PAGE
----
the rise of absolute monarchies 1400 s 1700 s n.
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The Rise of Absolute Monarchies (1400’s-1700’s)

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The Rise of Absolute Monarchies (1400’s-1700’s)

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  1. The Rise of Absolute Monarchies(1400’s-1700’s)

  2. First things first… • What is an Absolute Monarchy? Absolute = All Powerful Monarch = King or Queen Absolute Monarch= An all-powerful king or queen Also, kings and queens handed their power down to their children. It was a line of succession that stayed in the family

  3. Characteristics of Absolute Monarchs It’s GREAT to be the King! “I am the state” • They made all the laws • They were NOT subject to the laws.

  4. They Ruled by “Divine Right” • They believed that they derived their right to rule directly from GOD. • Accountable only to GOD. • Not the people!

  5. Accumulated Vast Sums of Wealth • How…? • By seizing new territories in the New World and the Far East • Expanding trade overseas and within Europe • Taxing the growing wealth of their people

  6. They used their wealth to build LARGE, PERMANENT ARMIES! • No more need to depend on feudal contracts with their vassals • These armies were loyal to the King, NOT to the Country!

  7. NOW WHAT??? They used these armies to wage war against each other of course!

  8. Spain • Philip II • Married Mary Tudor • Hardworking, devout and ambitious • Absolute ruler: • Complete authority over the gov’t and the lives of the people • Divine right: believed his authority to rule came directly from God

  9. Phillip II • Guardian of the Catholic Church • Turn back rising Protestants • Turned Inquisition a/g Protestants and heretics

  10. Phillip II • Many wars to advance power • a/g Ottomans • Rebels in the Netherlands • Northern provinces of Netherlands declared their independence from Spain

  11. Phillip II • Armada sails a/g England • Elizabeth I: Enemy #1 • Supported the Dutch a/g Spain • Prepared a huge armada (fleet) to invade- outmaneuvered by English ships

  12. France Wars of religion • Catholic majority vs. Huguenots (Protestants) • St. Bartholomew’s Day Massacre • Royal wedding; massacre of 3,000 Huguenots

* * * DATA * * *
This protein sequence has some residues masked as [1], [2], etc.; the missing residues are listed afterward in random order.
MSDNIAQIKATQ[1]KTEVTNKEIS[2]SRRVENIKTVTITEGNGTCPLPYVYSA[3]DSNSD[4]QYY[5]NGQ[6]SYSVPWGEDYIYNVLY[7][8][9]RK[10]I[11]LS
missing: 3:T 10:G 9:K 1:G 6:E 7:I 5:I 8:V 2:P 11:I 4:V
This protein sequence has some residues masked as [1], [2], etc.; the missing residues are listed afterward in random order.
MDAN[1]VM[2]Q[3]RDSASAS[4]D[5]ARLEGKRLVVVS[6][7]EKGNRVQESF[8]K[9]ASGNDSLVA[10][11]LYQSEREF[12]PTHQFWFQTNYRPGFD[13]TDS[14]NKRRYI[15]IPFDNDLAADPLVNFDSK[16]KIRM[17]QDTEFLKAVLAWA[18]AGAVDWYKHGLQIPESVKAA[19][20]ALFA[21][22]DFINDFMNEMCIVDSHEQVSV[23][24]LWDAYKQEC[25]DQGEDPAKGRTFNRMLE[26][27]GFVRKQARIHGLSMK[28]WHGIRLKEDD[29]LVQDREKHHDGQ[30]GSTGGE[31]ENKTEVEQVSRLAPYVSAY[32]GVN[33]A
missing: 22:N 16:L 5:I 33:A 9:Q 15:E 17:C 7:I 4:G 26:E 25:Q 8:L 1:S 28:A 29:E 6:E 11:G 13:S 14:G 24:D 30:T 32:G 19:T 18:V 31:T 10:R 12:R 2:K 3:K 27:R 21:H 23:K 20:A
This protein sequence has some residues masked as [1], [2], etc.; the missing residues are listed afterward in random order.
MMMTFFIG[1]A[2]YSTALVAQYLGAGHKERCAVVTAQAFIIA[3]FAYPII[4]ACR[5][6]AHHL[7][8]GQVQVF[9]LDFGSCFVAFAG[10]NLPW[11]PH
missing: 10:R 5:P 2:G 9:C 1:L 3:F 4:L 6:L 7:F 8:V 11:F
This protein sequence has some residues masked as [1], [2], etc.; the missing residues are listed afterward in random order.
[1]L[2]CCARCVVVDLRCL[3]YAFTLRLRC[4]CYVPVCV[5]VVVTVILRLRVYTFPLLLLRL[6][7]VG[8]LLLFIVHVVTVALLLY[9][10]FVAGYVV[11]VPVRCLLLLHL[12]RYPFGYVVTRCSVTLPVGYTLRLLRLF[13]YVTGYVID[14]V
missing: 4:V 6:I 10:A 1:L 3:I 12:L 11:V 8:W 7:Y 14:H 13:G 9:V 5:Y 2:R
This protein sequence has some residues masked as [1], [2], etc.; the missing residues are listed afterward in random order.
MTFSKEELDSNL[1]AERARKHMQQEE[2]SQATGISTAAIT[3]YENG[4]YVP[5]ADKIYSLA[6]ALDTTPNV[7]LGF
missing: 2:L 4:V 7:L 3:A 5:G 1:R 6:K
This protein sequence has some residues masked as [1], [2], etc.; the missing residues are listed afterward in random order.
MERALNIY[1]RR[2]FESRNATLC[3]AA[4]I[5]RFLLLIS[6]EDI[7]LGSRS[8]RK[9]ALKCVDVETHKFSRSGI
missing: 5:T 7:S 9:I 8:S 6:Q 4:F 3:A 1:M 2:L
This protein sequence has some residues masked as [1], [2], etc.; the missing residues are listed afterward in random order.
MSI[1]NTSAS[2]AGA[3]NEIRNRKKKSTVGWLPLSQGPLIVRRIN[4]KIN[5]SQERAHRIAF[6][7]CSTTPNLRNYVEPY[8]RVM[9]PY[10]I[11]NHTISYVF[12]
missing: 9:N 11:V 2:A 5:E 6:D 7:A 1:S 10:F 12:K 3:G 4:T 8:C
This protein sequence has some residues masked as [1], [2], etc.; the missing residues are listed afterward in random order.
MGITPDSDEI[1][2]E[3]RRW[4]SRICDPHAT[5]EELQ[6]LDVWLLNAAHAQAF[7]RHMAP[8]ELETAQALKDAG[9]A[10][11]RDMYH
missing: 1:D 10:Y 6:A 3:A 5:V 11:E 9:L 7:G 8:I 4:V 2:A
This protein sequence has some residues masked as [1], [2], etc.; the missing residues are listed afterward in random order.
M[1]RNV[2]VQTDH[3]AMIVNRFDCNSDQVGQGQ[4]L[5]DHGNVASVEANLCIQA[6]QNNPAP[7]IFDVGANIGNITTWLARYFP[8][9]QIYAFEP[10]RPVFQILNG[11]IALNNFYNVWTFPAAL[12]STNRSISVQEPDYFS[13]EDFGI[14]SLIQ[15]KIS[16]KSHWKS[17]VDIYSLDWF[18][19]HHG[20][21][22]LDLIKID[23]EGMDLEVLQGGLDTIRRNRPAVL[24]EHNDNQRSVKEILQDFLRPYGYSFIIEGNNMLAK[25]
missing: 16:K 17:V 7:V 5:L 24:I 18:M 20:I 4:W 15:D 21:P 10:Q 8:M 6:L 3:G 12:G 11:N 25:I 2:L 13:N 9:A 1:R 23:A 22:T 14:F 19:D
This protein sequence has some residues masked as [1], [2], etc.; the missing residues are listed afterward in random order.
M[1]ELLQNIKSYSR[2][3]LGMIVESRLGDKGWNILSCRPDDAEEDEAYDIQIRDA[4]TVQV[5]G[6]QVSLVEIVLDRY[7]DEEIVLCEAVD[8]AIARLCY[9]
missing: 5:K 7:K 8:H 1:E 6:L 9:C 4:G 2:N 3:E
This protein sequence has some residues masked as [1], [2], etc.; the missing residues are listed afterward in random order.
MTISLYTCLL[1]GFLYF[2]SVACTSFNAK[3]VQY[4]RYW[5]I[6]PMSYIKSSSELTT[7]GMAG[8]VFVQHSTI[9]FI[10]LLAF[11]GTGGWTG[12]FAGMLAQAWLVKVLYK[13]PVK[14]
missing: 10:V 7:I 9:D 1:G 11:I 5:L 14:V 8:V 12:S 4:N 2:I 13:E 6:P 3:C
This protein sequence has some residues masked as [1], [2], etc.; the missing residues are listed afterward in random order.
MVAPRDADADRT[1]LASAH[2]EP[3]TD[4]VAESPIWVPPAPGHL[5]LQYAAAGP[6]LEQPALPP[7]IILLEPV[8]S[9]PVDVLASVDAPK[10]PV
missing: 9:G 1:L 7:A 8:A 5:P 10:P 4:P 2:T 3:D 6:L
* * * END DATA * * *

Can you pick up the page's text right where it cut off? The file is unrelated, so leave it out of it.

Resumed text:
13. Henry IV (of Navarre) • Huguenot prince; inherited throne • Eventually converted to Catholicism • Edict of Nantes: • Religious toleration for Huguenots

  14. Cardinal Richelieu • Henry IV killed by an assassin • Richelieu appointed as chief minister • Destroy power of Huguenots & nobles • Hand-picked his successor

  15. Louis XIV • The Fronde • Nobles, merchants, peasants & urban poor re belled to protest royal power & preserve their own • Rioters drove the boy king from his palace • Resolved to take complete control over the government

  16. Louis XIV • Believed in divine right to rule • “Sun king” • Did not call Estates General one time • Strongest army in Europe • Expanded bureaucracy • Appointed intendants (royal officials who collected taxes, etc.)

  17. Louis XIV • Financial minister: Jean-Baptiste Colbert • Mercantilist policies • New lands cleared for farming, encouraged mining and industry, built luxury trading • Fostered overseas colonies • Regulated trade with colonies

  18. Decline of Louis XIV • Costly wars • Balance of power among Euro nations • War of the Spanish Succession • Revoked Edict of Nantes • Huguenots fled from France • Blow to French economy

  19. Parliament Triumphs in England • Tudors work w/ Parliament • Believed in divine right, but listened to Parliament • Monarch = head of Church of England

  20. Stuart Kings • James I • Claimed absolute power and divine right • Dissolved Parliament and collected taxes on his own • Clashed with dissenters (Protestants who differed from the Church of England) • Puritans- “purify”

  21. Stuart Kings • Charles I • Absolute monarch • Imprisoned people w/o trial; taxed like crazy • Forced to summon Parliament • Sign Petition of Right- can’t raise taxes w/o Parliament’s consent • Signed, but ignored for 11 years • Trying to revive Catholic practices?

  22. Stuart Kings • Charles I (still) • Long Parliament: lasted from 1640-1653 on&off • Tried & executed chief ministers • Charles I led troops into the House of Commons to arrest people • Civil War: 1642-1651 • Parliament won

  23. Stuart Kings • Cavaliers (supporters of Charles I) vs. Roundheads (revolutionaries) • Roundheads led by Oliver Cromwell • Skilled general- army composed of skill • Defeated Cavaliers; captured King by 1647

  24. Stuart Kings • Put Charles I on trial • Condemned him to death • Shock waves through Europe • First time a ruling monarch had been tried & executed by his own people • No ruler could claim absolute power and ignore the law

  25. Cromwell and the Commonwealth • Abolished monarchy • England = republic (known as Commonwealth) • Leader = Oliver Cromwell • Social revolution: Puritans • More strict • Education improved • Religious freedom for other Protestant groups- welcomed Jews

  26. Stuart Kings • Charles II • Reopened & reestablished • Accepted Petition of Right • Religious toleration • Avoided mistakes

  27. Stuart Kings • James II • Charles’s brother • Practiced Catholicism openly • Angered subjects • Feared he would restore Catholic Church

  28. Glorious Revolution • 1688- Parliament invited William III of Orange and Mary (James’s Protestant daughter) to rule England • James II fled to France • Bloodless overthrow of the king